The participants in the Panel II (How Can Europe Engage  in the Middle East? ) included:

Ebtissam El Kailani – lawyer and human rights activist from Libya, founder of the organization “ Lawyers for Justice in Libya”

Koray Çalişkan – assistant professor at the Political Science Institute of Boğaziçi University in Istanbul

Leila Nachawati – professor of communication at Charles III University in Madrid, Spanish-Syrian social and political activist

Christian-Peter Hanelt – political  scientist, senior expert at the Bertelsmann Foundation, specialist on the Middle East

Stanisław Smoleń – staffer of the Polish Ministry of Foreign Affairs, former ambassador of the RP to Iraq

Paweł Świeboda was the debate moderator.

The panelists  analyzed the perception of Europe in the Middle East and North  Africa, and considered reactions in European countries to the Arab revolution.  They also reflected on what Europe was doing  to support various civic groups and individual activists in their efforts  to create conditions for ending social conflicts. The participants argued over the role that Europe should play in the future: should it focus on the protection of universal values or become  more active in seeking direct political solutions?

It was repeatedly underlined that in order to  save the elements of the civil society that had emerged during the revolt, it was essential to reject the dichotomy between Al Qaida  and the  authoritarian regimes. Since political instability in the Arab countries constitutes a threat  to the whole region, assistance to the states of the Mediterranean amounts to an investment in global peace. Turkey, as the only lay state of the Middle East, has a particular role to play in these processes. The European Union should rethink its strategy toward the Arab countries, adopt a broader perspective and discard its purely bureaucratic, technical approach that is ineffective when confronted with dynamic and largely unpredictable  political transformations.  As Leila Nachawati underlined: “ The region must be seen as a whole, though in the context of a self-organizing society. It is that society that should enter the arena  as a full-fledged subject and partner in  international dialogue. Meanwhile, it is the professional political players  who still remain in the forefront”.  Thus, Europe needs to identify the right partners for dialog.   


The participants in Panel III (Potential Scenarios for the Region) included:

Bahey el-din Hassan – Co-founder and Director of the  Cairo Institute for Human Rights Studies (CIHRS)

Alexander Dynkin  - economics professor, member of the Russian Academy of Sciences, Director of the Institute of World Economy and International Relations (IMEMO)

Rima Marrouch – journalist, correspondent for “L. A. Times” and “Al Hayat”

Rana Sweis – journalist and media scholar , works for “New York Times”, specializes in socio-political issues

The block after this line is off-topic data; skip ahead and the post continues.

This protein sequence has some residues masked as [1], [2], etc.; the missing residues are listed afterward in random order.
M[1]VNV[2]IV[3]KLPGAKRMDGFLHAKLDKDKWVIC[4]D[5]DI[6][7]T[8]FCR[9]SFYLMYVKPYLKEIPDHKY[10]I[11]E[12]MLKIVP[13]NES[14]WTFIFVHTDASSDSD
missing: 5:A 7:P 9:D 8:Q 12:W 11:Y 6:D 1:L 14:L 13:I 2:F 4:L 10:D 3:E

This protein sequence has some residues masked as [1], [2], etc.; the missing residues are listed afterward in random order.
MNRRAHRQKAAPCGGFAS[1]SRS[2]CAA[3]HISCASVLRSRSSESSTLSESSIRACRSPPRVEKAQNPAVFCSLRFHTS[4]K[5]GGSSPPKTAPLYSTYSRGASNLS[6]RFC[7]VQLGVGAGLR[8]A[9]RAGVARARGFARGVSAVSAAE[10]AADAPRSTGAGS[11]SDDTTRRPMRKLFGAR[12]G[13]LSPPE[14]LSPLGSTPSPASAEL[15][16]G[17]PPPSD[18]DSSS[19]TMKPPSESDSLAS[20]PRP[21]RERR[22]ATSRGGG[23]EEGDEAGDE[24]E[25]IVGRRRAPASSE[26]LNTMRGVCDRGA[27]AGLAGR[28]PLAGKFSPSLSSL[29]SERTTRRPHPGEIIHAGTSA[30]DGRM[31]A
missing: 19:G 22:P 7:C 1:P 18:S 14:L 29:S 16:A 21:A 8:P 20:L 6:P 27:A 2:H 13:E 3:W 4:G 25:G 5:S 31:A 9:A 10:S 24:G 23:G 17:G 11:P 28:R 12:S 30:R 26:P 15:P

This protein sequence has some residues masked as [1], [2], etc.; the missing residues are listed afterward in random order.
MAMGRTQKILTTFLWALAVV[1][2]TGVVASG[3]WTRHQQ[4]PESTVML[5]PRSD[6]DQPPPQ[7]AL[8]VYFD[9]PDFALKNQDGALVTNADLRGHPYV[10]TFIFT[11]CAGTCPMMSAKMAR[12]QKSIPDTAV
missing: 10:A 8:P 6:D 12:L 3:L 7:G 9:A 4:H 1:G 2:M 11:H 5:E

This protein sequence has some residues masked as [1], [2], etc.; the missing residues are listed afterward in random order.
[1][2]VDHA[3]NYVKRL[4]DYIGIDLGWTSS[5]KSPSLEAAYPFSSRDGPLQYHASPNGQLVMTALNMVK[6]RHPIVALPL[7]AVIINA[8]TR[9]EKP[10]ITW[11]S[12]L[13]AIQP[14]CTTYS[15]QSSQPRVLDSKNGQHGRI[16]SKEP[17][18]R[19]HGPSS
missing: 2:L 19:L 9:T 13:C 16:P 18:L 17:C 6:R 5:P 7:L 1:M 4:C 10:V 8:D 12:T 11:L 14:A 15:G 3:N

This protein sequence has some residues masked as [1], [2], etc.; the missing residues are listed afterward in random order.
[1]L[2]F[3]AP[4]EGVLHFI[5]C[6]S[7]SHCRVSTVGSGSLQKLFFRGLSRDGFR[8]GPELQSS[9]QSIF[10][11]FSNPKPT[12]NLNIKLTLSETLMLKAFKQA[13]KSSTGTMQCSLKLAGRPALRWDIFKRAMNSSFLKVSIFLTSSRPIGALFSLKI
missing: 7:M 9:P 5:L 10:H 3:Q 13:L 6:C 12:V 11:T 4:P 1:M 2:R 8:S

Mazin Qumsiyeh – professor  and lecturer at Palestinian universities in Bethlehem and Birzeit, human rights activist.

The panel discussion was moderated by Adam Daniel Rotfeld.

The participants considered potential future political and social changes, the outlook for ending the civil war in Syria, as well as the influence of Turkey and the Israeli-Palestinian conflict on stability in the region. The key problems include the situation of the Syrian refugees and the general condition of the young generation in Middle East countries, where 60 per cent of the population  do not see any future for themselves, falling easy prey to Islamic groupings. Also disturbing is the tendency towards global settlement of internal conflicts, though – on the other hand – the international community needs to possess some negotiating potential, allowing it to deal with instability in certain parts of the world. Mazin Qumsiyeh  underlined that preservation of stability in the Middle East requires resolution of the Israeli-Palestinian conflict. – “ I remain an optimist even though we live in a decade of deceit. Why am I optimistic? Because I have multicultural  experience  - and  globalization in  fact constitutes an opportunity for us.  Justice will flow like a strong current and peace will reign  over the world”.

That scenario is set out for the next few decades, though its implementation is certainly possible. Crucially, the events of the Arab spring have eradicated a certain psychological barrier and authoritarian rule is no longer seen as the sole political alternative for the region.

The conference partners included the Ministry of Foreign Affairs of the RP, the College of Europe, the Centre of French Culture and Francophone Studies of Warsaw University, the Royal Lazienki  Museum in Warsaw and PKN Orlen. “Gazeta Wyborcza” was the media patron.


Jacek Głażewski